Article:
Muscle bilateral electromyographical activity in unilateral transfemoral amputees a case study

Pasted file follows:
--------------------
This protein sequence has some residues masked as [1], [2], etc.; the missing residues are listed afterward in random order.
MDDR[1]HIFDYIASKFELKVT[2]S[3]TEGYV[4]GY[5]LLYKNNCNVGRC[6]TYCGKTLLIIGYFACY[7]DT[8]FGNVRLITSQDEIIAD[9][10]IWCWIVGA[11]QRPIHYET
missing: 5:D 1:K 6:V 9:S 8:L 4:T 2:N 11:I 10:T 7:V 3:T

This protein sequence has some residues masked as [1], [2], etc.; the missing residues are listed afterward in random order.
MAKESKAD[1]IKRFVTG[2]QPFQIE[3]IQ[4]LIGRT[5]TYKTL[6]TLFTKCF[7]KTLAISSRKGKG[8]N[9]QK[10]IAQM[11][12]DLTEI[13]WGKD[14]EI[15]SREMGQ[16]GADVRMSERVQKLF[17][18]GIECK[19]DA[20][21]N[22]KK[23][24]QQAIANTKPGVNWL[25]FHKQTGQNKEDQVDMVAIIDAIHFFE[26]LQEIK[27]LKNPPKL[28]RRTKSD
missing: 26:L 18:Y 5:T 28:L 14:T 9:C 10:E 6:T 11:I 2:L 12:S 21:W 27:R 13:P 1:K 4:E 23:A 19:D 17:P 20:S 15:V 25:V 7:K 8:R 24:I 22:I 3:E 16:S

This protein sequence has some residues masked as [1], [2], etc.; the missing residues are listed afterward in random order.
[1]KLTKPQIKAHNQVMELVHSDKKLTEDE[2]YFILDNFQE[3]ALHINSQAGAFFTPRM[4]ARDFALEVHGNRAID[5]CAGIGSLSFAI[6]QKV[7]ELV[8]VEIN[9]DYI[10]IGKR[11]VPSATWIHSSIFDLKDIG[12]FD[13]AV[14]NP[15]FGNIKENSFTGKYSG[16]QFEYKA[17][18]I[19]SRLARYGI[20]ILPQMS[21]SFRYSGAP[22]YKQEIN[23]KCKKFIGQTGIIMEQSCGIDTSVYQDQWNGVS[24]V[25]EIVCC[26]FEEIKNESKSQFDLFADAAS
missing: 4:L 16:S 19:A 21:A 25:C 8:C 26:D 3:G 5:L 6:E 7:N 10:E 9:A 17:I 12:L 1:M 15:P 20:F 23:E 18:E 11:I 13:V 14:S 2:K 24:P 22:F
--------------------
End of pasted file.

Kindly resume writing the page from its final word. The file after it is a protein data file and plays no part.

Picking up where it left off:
Microprocessor-controlled prosthetics knees are highly developed and allow above-knee amputees to perform daily tasks as well as able-bodied. However, microprocessor-controlled prosthetics are not financially practical for all. Very few investigations have focused on un-powered mechanical prosthetics for above-knee amputees when it comes to comparing the bilateral muscle activity. Surface electromyographical (EMG) was used to measure the muscle activity of 8 different muscles on both amputated and non-amputated sides while completing 5 daily routine tasks in one participant with a unilateral transfemoral amputation who used a mechanical prosthetic knee. After averaging each muscle for all the tests, the results indicated that the leg muscles on the amputated side averaged 34% lower mean EMG microvolts than the non-amputated side. The gluteus medius, lumbo-sacral erector spinae and external oblique muscles on the amputated side had higher mean microvolts than the non-amputated side (20%,6%, 9%) possibly trying to compensate for the weaker muscles in the amputated leg. The pectoralis major, gluteus maximus and rectus abdominis showed no major lateral muscular imbalance (2%, 2%, 2%).